Fetishising innovation allows it to be a peripheral and aspirational activity. Change, improvement and disruption need to become part of the everyday work of senior executives. How much longer can you afford to hide behind the low-hanging fruit?
Are you fed up with the word innovation? Personally, I’m sick of it, not least because I feel that my job demands I keep using it. There have been occasions over the last year when I’ve felt that my chosen vocation is to say the ‘i’ word as many times a day as possible while keeping a straight face. I was saying as much to my colleague Phil this morning. “Innovation is the guy who invented the lightbulb” he agreed “not moving something to the left”.
The more sophisticated retailers now have operational teams who are focused day in, day out on iterative optimisation. This is the bread and butter of digital retail. It is easy to justify (in fact it should now be beyond requiring justification) because it produces measurable uplift and increase in conversion. What it doesn’t do is build the future of the business. The difference nowadays is that ‘the future of the business’ used to be something you could think of as years or even decades away. The event horizon is much closer now and the need for major change or improvement can often be measured in months.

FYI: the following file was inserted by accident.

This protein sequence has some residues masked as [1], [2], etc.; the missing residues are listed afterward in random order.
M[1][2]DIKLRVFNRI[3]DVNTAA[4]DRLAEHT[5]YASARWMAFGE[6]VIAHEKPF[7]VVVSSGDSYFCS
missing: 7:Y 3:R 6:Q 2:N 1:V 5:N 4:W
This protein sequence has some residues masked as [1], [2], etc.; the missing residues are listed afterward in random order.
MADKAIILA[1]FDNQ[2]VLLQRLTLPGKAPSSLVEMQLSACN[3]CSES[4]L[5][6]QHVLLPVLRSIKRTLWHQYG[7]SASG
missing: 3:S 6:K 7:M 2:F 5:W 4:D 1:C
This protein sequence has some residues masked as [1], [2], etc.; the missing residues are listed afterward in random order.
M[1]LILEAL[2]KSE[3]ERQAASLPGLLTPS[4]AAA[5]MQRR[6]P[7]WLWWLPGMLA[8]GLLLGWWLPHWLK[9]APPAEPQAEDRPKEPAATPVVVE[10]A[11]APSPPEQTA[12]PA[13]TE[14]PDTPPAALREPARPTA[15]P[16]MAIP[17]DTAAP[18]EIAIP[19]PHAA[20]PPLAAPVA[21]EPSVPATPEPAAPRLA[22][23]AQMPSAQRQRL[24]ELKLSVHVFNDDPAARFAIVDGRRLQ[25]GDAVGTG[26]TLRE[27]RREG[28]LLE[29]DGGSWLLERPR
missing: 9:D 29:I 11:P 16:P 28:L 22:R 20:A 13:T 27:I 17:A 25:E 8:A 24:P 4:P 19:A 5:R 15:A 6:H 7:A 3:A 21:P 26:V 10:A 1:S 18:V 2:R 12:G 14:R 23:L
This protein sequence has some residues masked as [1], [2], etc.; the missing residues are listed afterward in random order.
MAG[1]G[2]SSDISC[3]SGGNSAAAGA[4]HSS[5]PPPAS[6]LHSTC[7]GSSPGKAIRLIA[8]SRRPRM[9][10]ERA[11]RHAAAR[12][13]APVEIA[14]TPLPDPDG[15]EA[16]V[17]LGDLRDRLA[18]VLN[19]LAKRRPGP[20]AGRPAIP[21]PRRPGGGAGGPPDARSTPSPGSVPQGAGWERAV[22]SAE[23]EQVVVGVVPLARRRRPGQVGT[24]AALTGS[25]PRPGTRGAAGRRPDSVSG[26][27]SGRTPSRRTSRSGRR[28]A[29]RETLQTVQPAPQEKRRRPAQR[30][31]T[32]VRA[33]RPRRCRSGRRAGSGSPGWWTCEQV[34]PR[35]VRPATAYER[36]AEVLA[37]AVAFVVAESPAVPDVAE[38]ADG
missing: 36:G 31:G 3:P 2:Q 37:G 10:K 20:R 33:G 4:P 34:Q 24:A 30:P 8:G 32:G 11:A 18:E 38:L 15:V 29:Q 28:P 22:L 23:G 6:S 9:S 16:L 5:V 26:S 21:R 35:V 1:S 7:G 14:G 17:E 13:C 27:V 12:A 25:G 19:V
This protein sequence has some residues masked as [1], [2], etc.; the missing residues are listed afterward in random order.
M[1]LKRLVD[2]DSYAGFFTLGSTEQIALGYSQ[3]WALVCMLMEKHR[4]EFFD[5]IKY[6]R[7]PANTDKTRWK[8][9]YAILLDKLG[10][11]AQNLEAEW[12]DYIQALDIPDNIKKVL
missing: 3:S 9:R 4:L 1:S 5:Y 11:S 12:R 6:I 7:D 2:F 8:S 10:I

To give you an example close to home, Joylab has been working for the last 12 months on developing a SaaS product which is now in Alpha. This has been expensive in terms of time, money and focus: the three resources you never have enough of in business. We don’t regard this as innovation but as a necessary investment in evolving our business model. It hasn’t produced any revenues yet – and it may never turn a profit – but if we want to create a scalable alternative to the standard agency execution model then we can’t afford not to do it. It’s part of our journey to creating a viable future for our business.
If you’re a senior person, ‘innovation’ is part of your job, whether it’s in your title or not. The more senior you are, the more incumbent it’s going to become upon you to produce discontinuous change or improvement.
For a while digital execs will be able to hide behind incremental improvement as there is still plenty of low hanging fruit but as the size and depth of their teams increase the onus is going to come on them to create step change.
What do you think? Can innovation be part of the everyday work of business? What factors are helping or hindering you in the drive to change things?